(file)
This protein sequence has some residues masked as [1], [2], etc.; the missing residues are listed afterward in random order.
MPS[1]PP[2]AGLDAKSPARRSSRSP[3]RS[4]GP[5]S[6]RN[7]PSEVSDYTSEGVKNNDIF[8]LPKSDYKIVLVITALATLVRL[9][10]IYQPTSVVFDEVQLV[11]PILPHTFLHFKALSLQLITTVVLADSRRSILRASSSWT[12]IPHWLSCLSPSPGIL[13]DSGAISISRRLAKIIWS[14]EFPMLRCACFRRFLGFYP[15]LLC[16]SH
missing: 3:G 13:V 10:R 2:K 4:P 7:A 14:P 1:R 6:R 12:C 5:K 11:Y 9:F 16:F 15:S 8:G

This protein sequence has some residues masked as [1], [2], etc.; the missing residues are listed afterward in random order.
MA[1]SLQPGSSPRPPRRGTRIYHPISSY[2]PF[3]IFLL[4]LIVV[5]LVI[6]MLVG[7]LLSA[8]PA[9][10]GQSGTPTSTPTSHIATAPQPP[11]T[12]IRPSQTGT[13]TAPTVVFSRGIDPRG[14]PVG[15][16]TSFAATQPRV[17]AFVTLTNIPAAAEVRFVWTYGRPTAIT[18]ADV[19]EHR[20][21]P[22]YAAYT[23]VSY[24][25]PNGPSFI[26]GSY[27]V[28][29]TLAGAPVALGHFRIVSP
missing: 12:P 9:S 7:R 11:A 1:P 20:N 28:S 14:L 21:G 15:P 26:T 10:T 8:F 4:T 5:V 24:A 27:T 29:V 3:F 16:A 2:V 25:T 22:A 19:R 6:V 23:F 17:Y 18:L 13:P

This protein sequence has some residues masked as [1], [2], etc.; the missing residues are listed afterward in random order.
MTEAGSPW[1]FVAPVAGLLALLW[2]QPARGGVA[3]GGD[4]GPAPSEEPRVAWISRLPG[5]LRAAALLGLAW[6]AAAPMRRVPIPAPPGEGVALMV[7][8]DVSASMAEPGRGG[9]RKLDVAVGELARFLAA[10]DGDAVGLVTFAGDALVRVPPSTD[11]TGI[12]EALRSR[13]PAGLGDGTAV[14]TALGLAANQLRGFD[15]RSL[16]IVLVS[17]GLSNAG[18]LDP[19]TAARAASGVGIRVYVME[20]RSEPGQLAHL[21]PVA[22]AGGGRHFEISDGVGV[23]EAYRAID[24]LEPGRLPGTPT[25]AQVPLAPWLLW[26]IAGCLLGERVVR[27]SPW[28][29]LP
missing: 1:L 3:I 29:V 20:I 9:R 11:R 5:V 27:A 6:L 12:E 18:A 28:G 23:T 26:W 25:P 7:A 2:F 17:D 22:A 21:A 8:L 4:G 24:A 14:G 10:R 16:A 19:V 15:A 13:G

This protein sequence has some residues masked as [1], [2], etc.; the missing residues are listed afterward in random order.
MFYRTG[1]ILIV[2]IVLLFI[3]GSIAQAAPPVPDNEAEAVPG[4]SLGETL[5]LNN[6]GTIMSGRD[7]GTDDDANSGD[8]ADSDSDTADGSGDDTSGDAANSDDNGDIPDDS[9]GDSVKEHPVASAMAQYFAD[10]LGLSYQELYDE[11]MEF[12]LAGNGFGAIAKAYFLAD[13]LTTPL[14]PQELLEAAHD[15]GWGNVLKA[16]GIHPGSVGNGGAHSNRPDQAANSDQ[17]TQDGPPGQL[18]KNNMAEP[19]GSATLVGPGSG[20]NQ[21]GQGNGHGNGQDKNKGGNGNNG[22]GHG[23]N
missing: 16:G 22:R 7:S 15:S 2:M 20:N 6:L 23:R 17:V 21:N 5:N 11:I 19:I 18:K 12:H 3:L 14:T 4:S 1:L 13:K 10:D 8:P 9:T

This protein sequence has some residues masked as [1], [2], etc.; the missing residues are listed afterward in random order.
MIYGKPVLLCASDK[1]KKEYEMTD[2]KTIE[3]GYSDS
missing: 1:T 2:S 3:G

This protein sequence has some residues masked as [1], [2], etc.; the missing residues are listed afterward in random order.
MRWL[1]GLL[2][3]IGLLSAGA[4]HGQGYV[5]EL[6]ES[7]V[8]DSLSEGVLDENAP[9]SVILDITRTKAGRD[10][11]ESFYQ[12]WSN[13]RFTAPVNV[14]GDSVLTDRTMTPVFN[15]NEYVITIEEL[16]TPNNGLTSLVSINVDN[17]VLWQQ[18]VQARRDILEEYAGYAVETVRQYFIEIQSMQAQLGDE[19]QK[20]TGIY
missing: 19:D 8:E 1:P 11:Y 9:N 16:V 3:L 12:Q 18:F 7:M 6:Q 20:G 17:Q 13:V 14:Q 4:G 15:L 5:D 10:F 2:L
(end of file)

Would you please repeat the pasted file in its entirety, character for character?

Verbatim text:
This protein sequence has some residues masked as [1], [2], etc.; the missing residues are listed afterward in random order.
MPS[1]PP[2]AGLDAKSPARRSSRSP[3]RS[4]GP[5]S[6]RN[7]PSEVSDYTSEGVKNNDIF[8]LPKSDYKIVLVITALATLVRL[9][10]IYQPTSVVFDEVQLV[11]PILPHTFLHFKALSLQLITTVVLADSRRSILRASSSWT[12]IPHWLSCLSPSPGIL[13]DSGAISISRRLAKIIWS[14]EFPMLRCACFRRFLGFYP[15]LLC[16]SH
missing: 3:G 13:V 10:R 2:K 4:P 7:A 14:P 1:R 6:R 12:C 5:K 11:Y 9:F 16:F 15:S 8:G

This protein sequence has some residues masked as [1], [2], etc.; the missing residues are listed afterward in random order.
MA[1]SLQPGSSPRPPRRGTRIYHPISSY[2]PF[3]IFLL[4]LIVV[5]LVI[6]MLVG[7]LLSA[8]PA[9][10]GQSGTPTSTPTSHIATAPQPP[11]T[12]IRPSQTGT[13]TAPTVVFSRGIDPRG[14]PVG[15][16]TSFAATQPRV[17]AFVTLTNIPAAAEVRFVWTYGRPTAIT[18]ADV[19]EHR[20][21]P[22]YAAYT[23]VSY[24][25]PNGPSFI[26]GSY[27]V[28][29]TLAGAPVALGHFRIVSP
missing: 12:P 9:S 7:R 11:A 1:P 20:N 28:S 14:L 21:G 15:P 26:T 10:T 8:F 4:T 5:V 24:A 27:T 29:V 3:F 16:A 2:V 25:T 22:A 19:R 6:V 23:F 17:Y 18:L 13:P

This protein sequence has some residues masked as [1], [2], etc.; the missing residues are listed afterward in random order.
MTEAGSPW[1]FVAPVAGLLALLW[2]QPARGGVA[3]GGD[4]GPAPSEEPRVAWISRLPG[5]LRAAALLGLAW[6]AAAPMRRVPIPAPPGEGVALMV[7][8]DVSASMAEPGRGG[9]RKLDVAVGELARFLAA[10]DGDAVGLVTFAGDALVRVPPSTD[11]TGI[12]EALRSR[13]PAGLGDGTAV[14]TALGLAANQLRGFD[15]RSL[16]IVLVS[17]GLSNAG[18]LDP[19]TAARAASGVGIRVYVME[20]RSEPGQLAHL[21]PVA[22]AGGGRHFEISDGVGV[23]EAYRAID[24]LEPGRLPGTPT[25]AQVPLAPWLLW[26]IAGCLLGERVVR[27]SPW[28][29]LP
missing: 1:L 3:I 29:V 20:I 9:R 11:R 5:V 27:A 6:L 12:E 18:A 28:G 23:T 26:W 25:P 7:A 2:F 17:D 22:A 21:A 8:L 4:G 24:A 14:G 10:R 16:A 19:V 15:A 13:G

This protein sequence has some residues masked as [1], [2], etc.; the missing residues are listed afterward in random order.
MFYRTG[1]ILIV[2]IVLLFI[3]GSIAQAAPPVPDNEAEAVPG[4]SLGETL[5]LNN[6]GTIMSGRD[7]GTDDDANSGD[8]ADSDSDTADGSGDDTSGDAANSDDNGDIPDDS[9]GDSVKEHPVASAMAQYFAD[10]LGLSYQELYDE[11]MEF[12]LAGNGFGAIAKAYFLAD[13]LTTPL[14]PQELLEAAHD[15]GWGNVLKA[16]GIHPGSVGNGGAHSNRPDQAANSDQ[17]TQDGPPGQL[18]KNNMAEP[19]GSATLVGPGSG[20]NQ[21]GQGNGHGNGQDKNKGGNGNNG[22]GHG[23]N
missing: 16:G 22:R 7:S 15:S 2:M 20:N 6:L 23:R 17:V 21:N 5:N 11:I 19:I 18:K 12:H 3:L 14:T 4:S 1:L 13:K 10:D 8:P 9:T

This protein sequence has some residues masked as [1], [2], etc.; the missing residues are listed afterward in random order.
MIYGKPVLLCASDK[1]KKEYEMTD[2]KTIE[3]GYSDS
missing: 1:T 2:S 3:G

This protein sequence has some residues masked as [1], [2], etc.; the missing residues are listed afterward in random order.
MRWL[1]GLL[2][3]IGLLSAGA[4]HGQGYV[5]EL[6]ES[7]V[8]DSLSEGVLDENAP[9]SVILDITRTKAGRD[10][11]ESFYQ[12]WSN[13]RFTAPVNV[14]GDSVLTDRTMTPVFN[15]NEYVITIEEL[16]TPNNGLTSLVSINVDN[17]VLWQQ[18]VQARRDILEEYAGYAVETVRQYFIEIQSMQAQLGDE[19]QK[20]TGIY
missing: 19:D 8:E 1:P 11:Y 9:N 16:V 3:L 12:Q 18:F 7:M 6:Q 20:G 17:Q 13:V 14:Q 4:G 15:L 5:D 10:F 2:L